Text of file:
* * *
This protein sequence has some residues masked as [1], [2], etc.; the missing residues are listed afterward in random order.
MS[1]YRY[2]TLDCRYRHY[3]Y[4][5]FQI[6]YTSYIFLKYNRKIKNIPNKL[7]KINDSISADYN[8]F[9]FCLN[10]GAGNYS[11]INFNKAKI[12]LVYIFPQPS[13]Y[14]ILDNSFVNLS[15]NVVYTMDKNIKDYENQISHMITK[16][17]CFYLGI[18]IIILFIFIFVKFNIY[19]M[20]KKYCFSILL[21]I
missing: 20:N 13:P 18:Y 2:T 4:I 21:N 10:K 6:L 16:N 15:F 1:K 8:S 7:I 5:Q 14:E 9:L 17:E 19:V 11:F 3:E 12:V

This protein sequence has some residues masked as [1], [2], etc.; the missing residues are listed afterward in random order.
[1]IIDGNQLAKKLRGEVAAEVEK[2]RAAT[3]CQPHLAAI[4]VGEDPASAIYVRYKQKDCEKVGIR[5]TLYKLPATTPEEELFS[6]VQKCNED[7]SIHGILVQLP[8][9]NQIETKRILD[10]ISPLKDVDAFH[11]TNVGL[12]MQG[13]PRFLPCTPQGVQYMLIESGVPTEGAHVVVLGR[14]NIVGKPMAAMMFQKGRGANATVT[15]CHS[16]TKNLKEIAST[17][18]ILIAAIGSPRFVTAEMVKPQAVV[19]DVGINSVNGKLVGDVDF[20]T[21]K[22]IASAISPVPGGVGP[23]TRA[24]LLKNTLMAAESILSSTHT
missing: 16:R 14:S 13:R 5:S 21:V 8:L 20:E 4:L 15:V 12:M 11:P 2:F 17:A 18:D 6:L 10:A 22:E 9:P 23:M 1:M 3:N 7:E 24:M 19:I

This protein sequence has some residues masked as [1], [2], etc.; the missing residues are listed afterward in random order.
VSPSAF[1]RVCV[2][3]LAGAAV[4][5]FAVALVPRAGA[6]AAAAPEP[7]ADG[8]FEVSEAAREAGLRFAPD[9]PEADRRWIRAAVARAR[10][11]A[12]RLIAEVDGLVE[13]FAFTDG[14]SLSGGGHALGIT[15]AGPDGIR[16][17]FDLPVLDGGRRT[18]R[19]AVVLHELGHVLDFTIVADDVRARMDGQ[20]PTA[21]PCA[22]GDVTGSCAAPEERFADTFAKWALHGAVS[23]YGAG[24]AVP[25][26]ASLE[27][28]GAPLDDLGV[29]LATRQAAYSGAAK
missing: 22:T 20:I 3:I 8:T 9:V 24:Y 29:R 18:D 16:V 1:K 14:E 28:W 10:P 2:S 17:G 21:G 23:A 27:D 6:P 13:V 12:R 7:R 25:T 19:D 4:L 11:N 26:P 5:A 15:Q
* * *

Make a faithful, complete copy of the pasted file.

This protein sequence has some residues masked as [1], [2], etc.; the missing residues are listed afterward in random order.
MS[1]YRY[2]TLDCRYRHY[3]Y[4][5]FQI[6]YTSYIFLKYNRKIKNIPNKL[7]KINDSISADYN[8]F[9]FCLN[10]GAGNYS[11]INFNKAKI[12]LVYIFPQPS[13]Y[14]ILDNSFVNLS[15]NVVYTMDKNIKDYENQISHMITK[16][17]CFYLGI[18]IIILFIFIFVKFNIY[19]M[20]KKYCFSILL[21]I
missing: 20:N 13:P 18:Y 2:T 4:I 21:N 10:K 6:L 16:N 15:F 1:K 8:S 7:I 5:Q 14:E 9:L 17:E 19:V 11:F 3:E 12:V

This protein sequence has some residues masked as [1], [2], etc.; the missing residues are listed afterward in random order.
[1]IIDGNQLAKKLRGEVAAEVEK[2]RAAT[3]CQPHLAAI[4]VGEDPASAIYVRYKQKDCEKVGIR[5]TLYKLPATTPEEELFS[6]VQKCNED[7]SIHGILVQLP[8][9]NQIETKRILD[10]ISPLKDVDAFH[11]TNVGL[12]MQG[13]PRFLPCTPQGVQYMLIESGVPTEGAHVVVLGR[14]NIVGKPMAAMMFQKGRGANATVT[15]CHS[16]TKNLKEIAST[17][18]ILIAAIGSPRFVTAEMVKPQAVV[19]DVGINSVNGKLVGDVDF[20]T[21]K[22]IASAISPVPGGVGP[23]TRA[24]LLKNTLMAAESILSSTHT
missing: 16:R 14:S 13:R 5:S 21:V 8:L 20:E 4:L 15:V 12:M 11:P 2:F 17:A 18:D 6:L 10:A 22:E 9:P 23:M 1:M 3:N 7:E 24:M 19:I

This protein sequence has some residues masked as [1], [2], etc.; the missing residues are listed afterward in random order.
VSPSAF[1]RVCV[2][3]LAGAAV[4][5]FAVALVPRAGA[6]AAAAPEP[7]ADG[8]FEVSEAAREAGLRFAPD[9]PEADRRWIRAAVARAR[10][11]A[12]RLIAEVDGLVE[13]FAFTDG[14]SLSGGGHALGIT[15]AGPDGIR[16][17]FDLPVLDGGRRT[18]R[19]AVVLHELGHVLDFTIVADDVRARMDGQ[20]PTA[21]PCA[22]GDVTGSCAAPEERFADTFAKWALHGAVS[23]YGAG[24]AVP[25][26]ASLE[27][28]GAPLDDLGV[29]LATRQAAYSGAAK
missing: 22:T 20:I 3:I 8:T 9:V 24:Y 29:R 18:D 16:V 1:K 14:E 28:W 10:P 2:S 17:G 21:G 23:A 27:D 6:P 13:V 12:R 7:R 25:T 19:D 4:L 11:N 26:P 5:A 15:Q